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Even if you’ve done your research, seen the movie ‘City of Joy’ or know of Mother Teresa’s work; being in Kolkata defies description. It’s a mass of humanity, limbless bodies, hacking taxi drivers, overwhelming traffic and rubbish piles. But there’s also much beauty here and this is largely thanks to Kolkata’s inhabitants. Bengali people have a wonderful, hospitable, open and friendly demeanor and welcome you with open arms. The city itself soon grows on you once you’ve worked out the ins and outs of metros and trams, getting food and have delved through incredible quarters containing remnants of the British Raj, ancient Hindu deities or Muslim heritage. So hang in there, Kolkata is worth every moment of your time.

A day in the Life
If you arrive or depart the city by train you’ll have the opportunity to travel across the impressive Howrah Bridge with a stream of other buses, taxis, bullock carts and pedestrians. It’s a good introduction or farewell to Kolkata’s cacophony of noise and humanity.

If you go nowhere else in Kolkata get to the incredible Victoria Memorial, something of a marble monolith to the power of the British Empire with a statue of Queen Victoria guarding the entrance. Inside are portraits, statues, paintings, photographs, French guns, pistols and a wealth of information about British-Indian history. Nearby is the Maidan, an enormous expanse of land where you will find people picnicking, playing cricket, running or strolling, riding ponies and idling away the day.

Another part of the Kolkata story worth checking out is Mother Teresa’s premises on A.J.C Bose Road. Here you can see her room, tomb and a museum dedicated to her life. It’s inspiring stuff and could be the catalyst for you to stay longer so you can volunteer to help Mother’s Sisters of Charity at homes for the sick, dying and destitute around the city.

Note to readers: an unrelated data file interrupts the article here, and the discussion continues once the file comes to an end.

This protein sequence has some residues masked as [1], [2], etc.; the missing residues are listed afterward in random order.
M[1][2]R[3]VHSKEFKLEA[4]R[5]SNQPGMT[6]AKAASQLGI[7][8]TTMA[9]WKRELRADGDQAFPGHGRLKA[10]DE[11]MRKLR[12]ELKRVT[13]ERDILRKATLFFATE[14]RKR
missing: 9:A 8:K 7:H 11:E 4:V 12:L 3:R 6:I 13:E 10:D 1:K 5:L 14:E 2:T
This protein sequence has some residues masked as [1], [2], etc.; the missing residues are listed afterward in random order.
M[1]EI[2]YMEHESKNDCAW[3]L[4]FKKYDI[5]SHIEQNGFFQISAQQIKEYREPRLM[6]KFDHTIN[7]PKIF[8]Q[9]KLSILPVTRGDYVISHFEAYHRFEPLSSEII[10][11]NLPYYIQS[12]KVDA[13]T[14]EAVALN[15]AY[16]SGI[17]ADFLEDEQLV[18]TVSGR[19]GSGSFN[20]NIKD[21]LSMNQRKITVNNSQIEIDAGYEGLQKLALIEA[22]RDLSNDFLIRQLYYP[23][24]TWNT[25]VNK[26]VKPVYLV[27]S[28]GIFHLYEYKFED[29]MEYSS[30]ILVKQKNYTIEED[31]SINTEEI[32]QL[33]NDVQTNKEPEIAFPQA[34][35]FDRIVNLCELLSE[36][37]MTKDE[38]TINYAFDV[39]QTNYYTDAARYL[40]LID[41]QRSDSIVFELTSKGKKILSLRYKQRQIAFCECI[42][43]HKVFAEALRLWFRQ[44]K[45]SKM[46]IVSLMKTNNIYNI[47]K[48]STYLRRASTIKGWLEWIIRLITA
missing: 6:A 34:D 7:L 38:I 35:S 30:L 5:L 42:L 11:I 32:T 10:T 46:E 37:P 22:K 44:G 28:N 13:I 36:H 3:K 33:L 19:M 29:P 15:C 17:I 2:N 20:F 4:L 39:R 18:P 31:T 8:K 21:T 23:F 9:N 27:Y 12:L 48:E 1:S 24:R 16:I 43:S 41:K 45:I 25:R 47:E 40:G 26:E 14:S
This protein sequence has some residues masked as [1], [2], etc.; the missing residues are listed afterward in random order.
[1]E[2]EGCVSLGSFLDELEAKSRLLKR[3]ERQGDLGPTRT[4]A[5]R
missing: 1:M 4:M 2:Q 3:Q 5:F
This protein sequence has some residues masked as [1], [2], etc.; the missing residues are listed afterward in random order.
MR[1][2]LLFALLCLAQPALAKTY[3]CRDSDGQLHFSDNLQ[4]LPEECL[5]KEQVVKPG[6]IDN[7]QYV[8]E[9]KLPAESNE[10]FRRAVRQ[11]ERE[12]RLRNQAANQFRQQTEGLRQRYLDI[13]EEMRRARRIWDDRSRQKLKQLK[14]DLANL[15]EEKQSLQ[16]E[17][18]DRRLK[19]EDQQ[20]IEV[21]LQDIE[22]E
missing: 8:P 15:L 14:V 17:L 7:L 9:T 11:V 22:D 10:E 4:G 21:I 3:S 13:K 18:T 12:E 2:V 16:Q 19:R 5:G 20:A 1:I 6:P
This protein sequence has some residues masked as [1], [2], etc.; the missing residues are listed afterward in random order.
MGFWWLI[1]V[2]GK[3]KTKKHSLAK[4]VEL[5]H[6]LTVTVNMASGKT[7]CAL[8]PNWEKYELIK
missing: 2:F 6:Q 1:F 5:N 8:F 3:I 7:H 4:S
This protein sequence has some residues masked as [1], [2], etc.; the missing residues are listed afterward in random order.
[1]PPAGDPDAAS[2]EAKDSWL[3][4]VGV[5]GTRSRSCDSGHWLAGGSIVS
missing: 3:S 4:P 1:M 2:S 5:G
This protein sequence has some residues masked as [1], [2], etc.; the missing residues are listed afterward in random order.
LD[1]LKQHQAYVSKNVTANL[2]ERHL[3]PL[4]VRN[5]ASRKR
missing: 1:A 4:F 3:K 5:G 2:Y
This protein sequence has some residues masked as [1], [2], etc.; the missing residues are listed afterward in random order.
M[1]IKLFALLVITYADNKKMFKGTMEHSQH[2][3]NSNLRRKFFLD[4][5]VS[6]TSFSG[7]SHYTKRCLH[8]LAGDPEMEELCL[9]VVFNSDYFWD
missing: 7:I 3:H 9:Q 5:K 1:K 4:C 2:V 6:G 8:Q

Best of the Rest

If you’re wandering around the Maidan or Victoria Memorial pop across to St Paul’s Cathedral, another reminder of India’s British history. There’s some marvelous stained glass and an impressive steeple. In stark contrast, some of the holy Hindu sites in Kolkata are rather bloody in comparison. The Kali Temple is one. It was built on top of the Kalighat temple, from where people believe the city derived its name. It’s a busy pilgrimage site and can be rather colorful during festivals such as the Durga Puja. To get there either follow the crowds from the Kalighat metro or drops of blood – seriously, lines of goats are slaughtered here every morning and the blood seems to go everywhere!

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Hidden Gems

The South Park Street Cemetery is a fantastic place to get some respite from the chaos of Kolkata’s streets. Enjoy the shady trees, moss-covered tombs, enormous epitaphs and peace and quiet inside the well-kept grounds.

In all the urban expanse of Kolkata you would probably never expect to find a horse riding club, swimming pool and golf course. But the famous 44-hectare Tollygunge Club houses all the said delights and billiards, badminton and tennis courts. It’s located just to the south of the city and is a great place to relax for the day. The golf club was established in 1829 and is the oldest in the world outside Britain.


Most budget travelers stay somewhere on or near Sudder Street where there are a number of hotels, foreign currency exchange booths, good restaurants and plenty of beggars and touts. Basic accommodation at spots like Hotel Maria starts from Rs. 200 (USD $4-5) per room with shared bathroom. For your own bathroom, hotels charge about Rs. 300-400 (USD $6–9). If you want any kind of luxury such as an air conditioner or TV, rooms cost Rs. 800-1000 (USD $17–22).

One of the most colorful places to stay on Sudder Street is the Fairlawn, although it is rather pricey at Rs. 1500/2100 (USD $33-46) for a single/double. The owner is a rather eccentric Armenian lady who takes breakfast with her guests every morning and can usually be found having drinks in the grounds of an evening. The rooms and floors are crammed full of family history, colonial furniture, photographs and memorabilia; it’s almost like a museum but with a welcoming, lived-in feeling.

Kolkata at Night